The nitrogen-containing organic compound according to the invention is an amine or quaternary ammonium thereof. Suitable nitrogen-containing organic compounds include primary, secondary and tertiary amines and quaternary ammoniums thereof. Suitable nitrogen-containing organic compounds further include monoamines, diamines and polyamines and quaternary ammoniums thereof. Suitable quaternary ammoniums include protonated, alkylated, arylated and alkarylated amines of the above-mentioned types, which can be formed by reaction of the amines with, for example, acids, e.g. hydrochloric acid, and methyl chloride, dimethyl sulphate and benzyl chloride. In a preferred embodiment of the invention, the nitrogen-containing organic compound is an amine or quaternary ammonium thereof having one or more hydroxyl groups. Preferably, one or more hydroxyl groups are present in a terminal position of one or more substituents of the nitrogen-containing compound, i.e. a hydroxyl group terminated amine or quaternary ammonium thereof.

Examples of suitable nitrogen-containing organic compounds include the following amines and their quaternary ammoniums: diethylene triamine, triethylene tetramine, hexamethylene diamine, diethyl amine, dipropyl amine, di-isopropyl amine, cyclohexylamine, pyrrolidine, guanidine, triethanol amine, monoethanol amine, diethanol amine, 2-methoxyethyl amine, aminoethylethanol amine, alanine and lysine. Further examples of suitable nitrogen-containing organic compounds include choline hydroxide, tetramethyl ammoniumhydroxide, tetraethyl ammoniumhydroxide. Preferred nitrogen-containing organic compounds include triethanol amine and quaternary ammoniums thereof.

The molecular weight of the nitrogen containing organic compound can vary within wide limits. In a preferred embodiment of the invention, the molecular weight of the amine or quaternary ammonium thereof is less than 180, suitably up to 170 and preferably up to 160. The molecular weight is usually at least 30. As stated herein, the molecular weight of a quaternary ammonium of an amine means the molecular weight of the cationic part of the quaternary ammonium compound, meaning that the anionic part of the quaternary ammonium compound is not included in the molecular weights given above. For nitrogen-containing organic compounds which are selected from amines and quaternary ammoniums thereof having one or more hydroxyl groups, the molecular weights may be higher, e.g. less than 500 and usually less than 300, although the above-mentioned molecular weights are also suitable for such compounds.

In the present aqueous dispersion, or emulsion, the acid anhydride may be present in an amount of from about 0.1 to about 50% by weight, suitably from 0.1 to about 30% by weight and preferably from about 1 to about 20% by weight, based on the weight of the aqueous dispersion. The anionic polyelectrolyte is usually present in an amount of up to about 100% by weight, usually from 0.1 to 15% by weight, suitably from 0.5 to 10% by weight and preferably from 1 to 7% by weight, based on the weight of the acid anhydride. The nitrogen containing organic compound can be present in an amount of up to 20% by weight, usually from 0.1 to 15% by weight, suitably from 0.5 to 10% by weight and preferably from 1 to 7% by weight, based on the weight of the acid anhydride. In addition to the acid anhydride, anionic polyelectrolyte and nitrogen containing organic compound, optional additional compounds may be present in the dispersion. Examples of such compounds include mono-, di- and poly-anionic and non-ionic surfactants and dispersing agents, stabilizers, extenders and preservative agents such as, for example, hydrolyzed acid anhydrides, e.g. hydrolyzed alkyl and alkenyl acid anhydrides as mentioned above, preferably hydrolyzed alkenyl succinic anhydrides, e.g. hydrolyzed acid anhydrides in the form of carboxylic acid and/or carboxylic acid ester derivatives, anionic surfactants like phosphate esters, such as ethoxylated phosphate esters, alkyl sulphates, sulphonates and phosphates, alkylaryl sulphates, sulphonates and phosphates, e.g. sodium lauryl sulphonate and ethoxylated, phosphated isotridecylalcohol. If present, the content of such additional compounds in the dispersion can be from 0.1 to 15% by weight, suitably from 1 to 10% by weight and preferably from 2 to 7% by weight, based on the weight of the acid anhydride. Water is also present in the dispersion and may constitute the remainder of the dispersion up to 100% by weight.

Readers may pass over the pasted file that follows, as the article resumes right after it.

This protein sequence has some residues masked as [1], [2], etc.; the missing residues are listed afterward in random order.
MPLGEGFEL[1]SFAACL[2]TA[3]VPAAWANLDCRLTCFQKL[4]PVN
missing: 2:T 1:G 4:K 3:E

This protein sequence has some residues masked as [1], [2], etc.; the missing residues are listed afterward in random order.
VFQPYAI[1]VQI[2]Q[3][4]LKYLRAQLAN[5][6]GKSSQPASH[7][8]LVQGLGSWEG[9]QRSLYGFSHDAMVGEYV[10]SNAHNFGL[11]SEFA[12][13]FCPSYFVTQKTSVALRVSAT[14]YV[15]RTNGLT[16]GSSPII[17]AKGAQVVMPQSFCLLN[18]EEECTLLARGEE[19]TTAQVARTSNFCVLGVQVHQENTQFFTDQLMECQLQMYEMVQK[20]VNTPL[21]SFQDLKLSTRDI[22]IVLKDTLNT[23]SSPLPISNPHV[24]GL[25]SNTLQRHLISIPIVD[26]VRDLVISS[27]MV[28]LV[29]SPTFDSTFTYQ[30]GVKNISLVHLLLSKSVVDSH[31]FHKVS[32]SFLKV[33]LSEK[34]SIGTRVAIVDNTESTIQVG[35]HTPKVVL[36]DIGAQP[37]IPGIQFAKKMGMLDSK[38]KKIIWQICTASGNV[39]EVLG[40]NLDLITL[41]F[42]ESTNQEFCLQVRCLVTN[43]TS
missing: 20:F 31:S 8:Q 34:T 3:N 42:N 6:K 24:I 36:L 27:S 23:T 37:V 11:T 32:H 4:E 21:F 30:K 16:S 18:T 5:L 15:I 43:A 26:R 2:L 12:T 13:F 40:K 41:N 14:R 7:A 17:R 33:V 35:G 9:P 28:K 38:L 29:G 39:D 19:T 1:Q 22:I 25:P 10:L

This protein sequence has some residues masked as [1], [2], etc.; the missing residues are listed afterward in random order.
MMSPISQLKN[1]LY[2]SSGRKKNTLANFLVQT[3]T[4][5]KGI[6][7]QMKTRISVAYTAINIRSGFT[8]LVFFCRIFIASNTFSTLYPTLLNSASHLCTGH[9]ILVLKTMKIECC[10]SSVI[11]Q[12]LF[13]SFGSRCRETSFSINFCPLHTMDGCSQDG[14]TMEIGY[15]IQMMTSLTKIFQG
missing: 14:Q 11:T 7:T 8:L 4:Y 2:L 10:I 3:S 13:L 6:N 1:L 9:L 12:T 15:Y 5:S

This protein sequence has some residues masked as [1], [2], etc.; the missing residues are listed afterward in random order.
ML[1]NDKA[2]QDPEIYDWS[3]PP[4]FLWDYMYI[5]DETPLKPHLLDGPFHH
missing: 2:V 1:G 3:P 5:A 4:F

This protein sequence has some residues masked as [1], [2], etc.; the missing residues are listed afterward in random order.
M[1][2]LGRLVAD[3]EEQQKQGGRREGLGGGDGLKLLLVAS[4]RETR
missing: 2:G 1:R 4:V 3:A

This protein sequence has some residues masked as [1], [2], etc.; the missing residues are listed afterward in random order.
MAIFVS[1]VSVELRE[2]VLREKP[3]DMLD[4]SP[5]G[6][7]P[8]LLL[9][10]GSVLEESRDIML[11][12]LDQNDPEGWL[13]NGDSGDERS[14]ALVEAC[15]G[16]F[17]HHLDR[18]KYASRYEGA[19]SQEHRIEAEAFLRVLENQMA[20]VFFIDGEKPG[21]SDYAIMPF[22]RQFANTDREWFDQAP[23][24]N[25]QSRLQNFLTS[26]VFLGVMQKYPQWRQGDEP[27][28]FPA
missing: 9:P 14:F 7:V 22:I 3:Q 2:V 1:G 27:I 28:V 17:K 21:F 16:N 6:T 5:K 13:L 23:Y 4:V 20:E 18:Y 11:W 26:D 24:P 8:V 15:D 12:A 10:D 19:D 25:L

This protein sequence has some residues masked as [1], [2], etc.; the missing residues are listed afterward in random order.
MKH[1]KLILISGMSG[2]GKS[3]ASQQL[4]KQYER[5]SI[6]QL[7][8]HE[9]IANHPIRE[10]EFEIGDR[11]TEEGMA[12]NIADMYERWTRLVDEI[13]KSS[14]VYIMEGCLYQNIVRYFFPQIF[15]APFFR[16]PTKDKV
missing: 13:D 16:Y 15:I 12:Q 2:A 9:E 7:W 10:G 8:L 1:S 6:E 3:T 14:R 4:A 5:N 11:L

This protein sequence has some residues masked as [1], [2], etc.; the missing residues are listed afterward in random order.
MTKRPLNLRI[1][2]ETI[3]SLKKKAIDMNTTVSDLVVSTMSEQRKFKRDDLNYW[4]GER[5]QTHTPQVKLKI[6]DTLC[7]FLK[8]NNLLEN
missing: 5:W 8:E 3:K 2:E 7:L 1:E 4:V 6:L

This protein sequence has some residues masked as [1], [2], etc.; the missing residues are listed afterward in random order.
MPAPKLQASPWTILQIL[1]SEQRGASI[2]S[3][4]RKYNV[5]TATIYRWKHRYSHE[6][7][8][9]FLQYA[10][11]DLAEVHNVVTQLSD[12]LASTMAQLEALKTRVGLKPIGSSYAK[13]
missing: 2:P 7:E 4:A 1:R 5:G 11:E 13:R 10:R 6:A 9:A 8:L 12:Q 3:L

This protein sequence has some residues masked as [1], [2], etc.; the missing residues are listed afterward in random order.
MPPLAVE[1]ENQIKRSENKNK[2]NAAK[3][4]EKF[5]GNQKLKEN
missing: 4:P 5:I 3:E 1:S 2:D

The dispersion according to the invention can be produced by forming a mixture containing the acid anhydride, anionic polyelectrolyte and nitrogen-containing organic compound as defined above and dispersing the mixture in the presence of water. The components of the dispersion may be admixed in any order but preferably the anionic polyelectrolyte and the nitrogen-containing organic compound are mixed and diluted with water to appropriate concentration, and then the acid anhydride is dispersed therein. The mixture may be dispersed by using suitable dispersing equipment providing sufficient degree of dispersing, e.g. a static mixer providing relatively low shear forces. The obtained dispersion contains droplets of acid anhydride usually having a droplet size of from 0.1 to 10 μm in diameter.